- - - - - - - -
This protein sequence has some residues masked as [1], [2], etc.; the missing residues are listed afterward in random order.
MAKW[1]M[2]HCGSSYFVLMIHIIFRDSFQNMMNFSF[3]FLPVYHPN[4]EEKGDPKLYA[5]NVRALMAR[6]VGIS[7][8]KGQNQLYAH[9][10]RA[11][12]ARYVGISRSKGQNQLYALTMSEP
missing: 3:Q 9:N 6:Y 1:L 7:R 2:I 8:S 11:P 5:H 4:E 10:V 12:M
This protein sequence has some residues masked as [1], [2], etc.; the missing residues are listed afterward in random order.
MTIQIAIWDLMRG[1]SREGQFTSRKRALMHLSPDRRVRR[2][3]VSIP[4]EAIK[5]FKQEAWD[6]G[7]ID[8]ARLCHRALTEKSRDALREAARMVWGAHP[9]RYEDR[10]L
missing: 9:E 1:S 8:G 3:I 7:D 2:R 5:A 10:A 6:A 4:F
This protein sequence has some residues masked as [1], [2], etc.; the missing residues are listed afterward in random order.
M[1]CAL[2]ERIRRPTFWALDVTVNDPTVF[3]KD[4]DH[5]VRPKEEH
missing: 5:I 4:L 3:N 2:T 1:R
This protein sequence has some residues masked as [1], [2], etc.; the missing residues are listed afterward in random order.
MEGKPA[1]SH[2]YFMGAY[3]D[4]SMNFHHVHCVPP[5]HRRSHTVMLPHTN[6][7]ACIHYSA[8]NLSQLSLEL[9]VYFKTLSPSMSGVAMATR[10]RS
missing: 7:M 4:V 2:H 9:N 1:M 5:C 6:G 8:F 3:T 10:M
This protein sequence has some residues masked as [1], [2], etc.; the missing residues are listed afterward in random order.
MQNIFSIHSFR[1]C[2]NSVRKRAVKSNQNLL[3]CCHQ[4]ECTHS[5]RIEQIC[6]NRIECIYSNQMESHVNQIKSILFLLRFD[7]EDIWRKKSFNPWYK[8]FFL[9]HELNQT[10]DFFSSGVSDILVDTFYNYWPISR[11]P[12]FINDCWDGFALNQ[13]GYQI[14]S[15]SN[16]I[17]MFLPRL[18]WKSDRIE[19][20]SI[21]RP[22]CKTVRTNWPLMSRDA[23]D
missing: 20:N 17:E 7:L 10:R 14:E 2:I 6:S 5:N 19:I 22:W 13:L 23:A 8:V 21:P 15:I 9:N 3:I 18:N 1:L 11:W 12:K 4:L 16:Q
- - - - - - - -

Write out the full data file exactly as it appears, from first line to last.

This protein sequence has some residues masked as [1], [2], etc.; the missing residues are listed afterward in random order.
MAKW[1]M[2]HCGSSYFVLMIHIIFRDSFQNMMNFSF[3]FLPVYHPN[4]EEKGDPKLYA[5]NVRALMAR[6]VGIS[7][8]KGQNQLYAH[9][10]RA[11][12]ARYVGISRSKGQNQLYALTMSEP
missing: 3:Q 9:N 6:Y 1:L 7:R 2:I 8:S 11:P 5:H 4:E 10:V 12:M
This protein sequence has some residues masked as [1], [2], etc.; the missing residues are listed afterward in random order.
MTIQIAIWDLMRG[1]SREGQFTSRKRALMHLSPDRRVRR[2][3]VSIP[4]EAIK[5]FKQEAWD[6]G[7]ID[8]ARLCHRALTEKSRDALREAARMVWGAHP[9]RYEDR[10]L
missing: 9:E 1:S 8:G 3:I 7:D 2:R 5:A 10:A 6:A 4:F
This protein sequence has some residues masked as [1], [2], etc.; the missing residues are listed afterward in random order.
M[1]CAL[2]ERIRRPTFWALDVTVNDPTVF[3]KD[4]DH[5]VRPKEEH
missing: 5:I 4:L 3:N 2:T 1:R
This protein sequence has some residues masked as [1], [2], etc.; the missing residues are listed afterward in random order.
MEGKPA[1]SH[2]YFMGAY[3]D[4]SMNFHHVHCVPP[5]HRRSHTVMLPHTN[6][7]ACIHYSA[8]NLSQLSLEL[9]VYFKTLSPSMSGVAMATR[10]RS
missing: 7:M 4:V 2:H 9:N 1:M 5:C 6:G 8:F 3:T 10:M
This protein sequence has some residues masked as [1], [2], etc.; the missing residues are listed afterward in random order.
MQNIFSIHSFR[1]C[2]NSVRKRAVKSNQNLL[3]CCHQ[4]ECTHS[5]RIEQIC[6]NRIECIYSNQMESHVNQIKSILFLLRFD[7]EDIWRKKSFNPWYK[8]FFL[9]HELNQT[10]DFFSSGVSDILVDTFYNYWPISR[11]P[12]FINDCWDGFALNQ[13]GYQI[14]S[15]SN[16]I[17]MFLPRL[18]WKSDRIE[19][20]SI[21]RP[22]CKTVRTNWPLMSRDA[23]D
missing: 20:N 17:E 7:L 10:R 14:E 2:I 6:S 5:N 19:I 22:W 13:L 23:A 8:V 21:P 15:I 9:N 3:I 18:N 1:L 11:W 12:K 4:L 16:Q